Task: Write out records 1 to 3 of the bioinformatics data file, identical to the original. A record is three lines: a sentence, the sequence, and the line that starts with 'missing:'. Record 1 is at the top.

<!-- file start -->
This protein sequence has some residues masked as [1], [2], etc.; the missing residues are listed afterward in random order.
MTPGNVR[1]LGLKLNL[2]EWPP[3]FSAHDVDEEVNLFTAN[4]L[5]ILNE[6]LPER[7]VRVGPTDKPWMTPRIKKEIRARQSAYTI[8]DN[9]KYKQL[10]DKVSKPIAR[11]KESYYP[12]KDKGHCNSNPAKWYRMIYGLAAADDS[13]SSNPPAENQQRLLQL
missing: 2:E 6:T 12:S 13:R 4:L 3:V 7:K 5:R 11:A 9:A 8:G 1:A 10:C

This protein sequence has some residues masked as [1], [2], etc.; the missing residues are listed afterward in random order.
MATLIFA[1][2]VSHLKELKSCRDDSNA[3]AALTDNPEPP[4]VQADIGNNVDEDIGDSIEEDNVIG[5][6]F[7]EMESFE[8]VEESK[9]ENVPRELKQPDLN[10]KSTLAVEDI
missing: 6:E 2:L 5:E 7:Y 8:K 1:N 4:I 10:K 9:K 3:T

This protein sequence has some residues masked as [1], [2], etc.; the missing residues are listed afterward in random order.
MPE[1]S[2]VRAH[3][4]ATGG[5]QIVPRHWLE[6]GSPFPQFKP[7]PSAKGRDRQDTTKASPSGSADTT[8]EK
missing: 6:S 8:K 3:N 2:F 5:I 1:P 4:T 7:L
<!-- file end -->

This protein sequence has some residues masked as [1], [2], etc.; the missing residues are listed afterward in random order.
MTPGNVR[1]LGLKLNL[2]EWPP[3]FSAHDVDEEVNLFTAN[4]L[5]ILNE[6]LPER[7]VRVGPTDKPWMTPRIKKEIRARQSAYTI[8]DN[9]KYKQL[10]DKVSKPIAR[11]KESYYP[12]KDKGHCNSNPAKWYRMIYGLAAADDS[13]SSNPPAENQQRLLQL
missing: 2:E 6:T 12:S 13:R 4:L 3:V 7:K 5:R 11:A 9:A 8:G 1:A 10:C

This protein sequence has some residues masked as [1], [2], etc.; the missing residues are listed afterward in random order.
MATLIFA[1][2]VSHLKELKSCRDDSNA[3]AALTDNPEPP[4]VQADIGNNVDEDIGDSIEEDNVIG[5][6]F[7]EMESFE[8]VEESK[9]ENVPRELKQPDLN[10]KSTLAVEDI
missing: 6:E 2:L 5:E 7:Y 8:K 1:N 4:I 10:K 9:K 3:T

This protein sequence has some residues masked as [1], [2], etc.; the missing residues are listed afterward in random order.
MPE[1]S[2]VRAH[3][4]ATGG[5]QIVPRHWLE[6]GSPFPQFKP[7]PSAKGRDRQDTTKASPSGSADTT[8]EK
missing: 6:S 8:K 3:N 2:F 5:I 1:P 4:T 7:L